Entertainment Industry

Category: Television

CBS outlines post-CEO production deal with Leslie Moonves


CBS Chief Executive Leslie Moonves has nearly three years remaining on his employment contract, and after that, he will be entitled to a lucrative CBS-financed television and movie production deal.

CBS and Moonves this week signed an agreement that sketches out Moonves' tentative producer agreement, according to a filing Friday with the Securities and Exchange Commission. 

The proposed arrangement borrows from a particularly rich production deal that former News Corp. President Peter Chernin exercised when he left the executive suite of Fox in 2009. Last week, private equity firm Providence Equity Partners invested $200 million in Chernin's company -- demonstrating the potential value of a company headed by one of the biggest names in the entertainment business.

But, unlike Chernin, Moonves may choose not to trade in his executive stripes to run a production company. The filing did not rule out the possibility that Moonves, 62, could extend his employment agreement with CBS, keeping him at the CEO controls beyond the current February 2015 expiration of his contract.

Last year, Moonves received compensation of $69.9 million for his CEO role, making him the highest-compensated executive in Hollywood.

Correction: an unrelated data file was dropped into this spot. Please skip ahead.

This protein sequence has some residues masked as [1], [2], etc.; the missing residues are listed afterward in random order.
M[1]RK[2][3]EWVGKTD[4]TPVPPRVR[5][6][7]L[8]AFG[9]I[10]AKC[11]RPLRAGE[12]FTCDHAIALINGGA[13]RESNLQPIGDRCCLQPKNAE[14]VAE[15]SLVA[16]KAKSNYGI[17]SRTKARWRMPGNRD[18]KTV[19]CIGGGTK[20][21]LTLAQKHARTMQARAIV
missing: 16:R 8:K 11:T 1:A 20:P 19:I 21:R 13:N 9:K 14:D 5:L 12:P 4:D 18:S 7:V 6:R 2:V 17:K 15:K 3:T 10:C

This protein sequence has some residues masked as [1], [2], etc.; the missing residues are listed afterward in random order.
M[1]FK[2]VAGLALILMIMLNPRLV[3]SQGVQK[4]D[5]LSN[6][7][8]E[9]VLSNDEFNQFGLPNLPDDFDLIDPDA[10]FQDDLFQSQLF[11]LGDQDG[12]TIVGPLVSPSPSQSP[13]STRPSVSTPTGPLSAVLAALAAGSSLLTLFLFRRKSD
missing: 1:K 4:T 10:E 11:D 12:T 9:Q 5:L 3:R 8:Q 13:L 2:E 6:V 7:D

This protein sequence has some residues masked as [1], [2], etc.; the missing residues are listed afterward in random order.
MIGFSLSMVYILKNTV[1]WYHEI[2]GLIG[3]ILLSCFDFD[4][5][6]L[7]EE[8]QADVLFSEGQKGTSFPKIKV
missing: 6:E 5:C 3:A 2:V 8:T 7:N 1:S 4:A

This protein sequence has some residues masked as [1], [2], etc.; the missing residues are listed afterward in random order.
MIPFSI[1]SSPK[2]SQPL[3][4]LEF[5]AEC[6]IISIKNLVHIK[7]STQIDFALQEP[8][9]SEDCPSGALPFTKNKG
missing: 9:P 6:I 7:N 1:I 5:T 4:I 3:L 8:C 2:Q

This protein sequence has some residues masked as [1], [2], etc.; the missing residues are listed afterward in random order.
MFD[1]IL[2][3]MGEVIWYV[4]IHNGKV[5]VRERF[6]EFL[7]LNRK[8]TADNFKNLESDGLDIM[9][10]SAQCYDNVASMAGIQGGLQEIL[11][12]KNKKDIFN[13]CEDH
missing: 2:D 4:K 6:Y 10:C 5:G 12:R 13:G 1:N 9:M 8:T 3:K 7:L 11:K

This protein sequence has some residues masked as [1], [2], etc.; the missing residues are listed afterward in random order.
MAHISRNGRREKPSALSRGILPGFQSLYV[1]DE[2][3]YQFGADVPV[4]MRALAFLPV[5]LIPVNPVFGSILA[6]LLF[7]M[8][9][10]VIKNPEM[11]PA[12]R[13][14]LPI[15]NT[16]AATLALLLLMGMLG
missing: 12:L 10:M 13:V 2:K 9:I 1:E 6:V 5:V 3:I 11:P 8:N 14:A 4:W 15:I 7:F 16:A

Under the proposed contract, Moonves could trigger the production deal once he steps down. CBS would be required to finance the enterprise for at least four years and invest as much as $3 million a year to cover the operation's overhead for staffing and a development fund to buy projects.

CBS would be obligated to buy at least three TV series projects over the life of the deal. CBS would have to pay Moonves license fees for TV shows equal to the highest amount paid to other producers who do business with the network or with CBS Studios.

CBS also would be required to pay Moonves a guaranteed fee of $1.5 million a year.

"This fixed fee is offset and reduced dollar for dollar by all executive producing fees earned for shows ordered from Mr. Moonves," the agreement states. "Mr. Moonves will earn fees for each hour and half hour scripted series and for each alternative series that are accepted by CBS, subject to pre-defined terms and at rates generally consistent with those paid to other top producers with Mr. Moonves’ skill, experience and record of success."

CBS would also be required to pay Moonves a "penalty fee" if the network failed to order the agreed-upon number of TV shows.  Chernin's agreement with Fox contains a similar provision. 

Under the terms of the deal, CBS has a first look at all of his movie projects. If CBS gave its blessing to a movie, Moonves would receive a producer fee, plus "certain contingent compensation if, and only if, the film achieves profitability." He would be entitled to the same profit-sharing agreements that the company's current CBS Films extends to other producers.


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-- Meg James

Photo: Leslie Moonves, right, president and chief executive of CBS Corp. at the National Assn. of Broadcasters convention in 2011. Credit: Julie Jacobson / Associated Press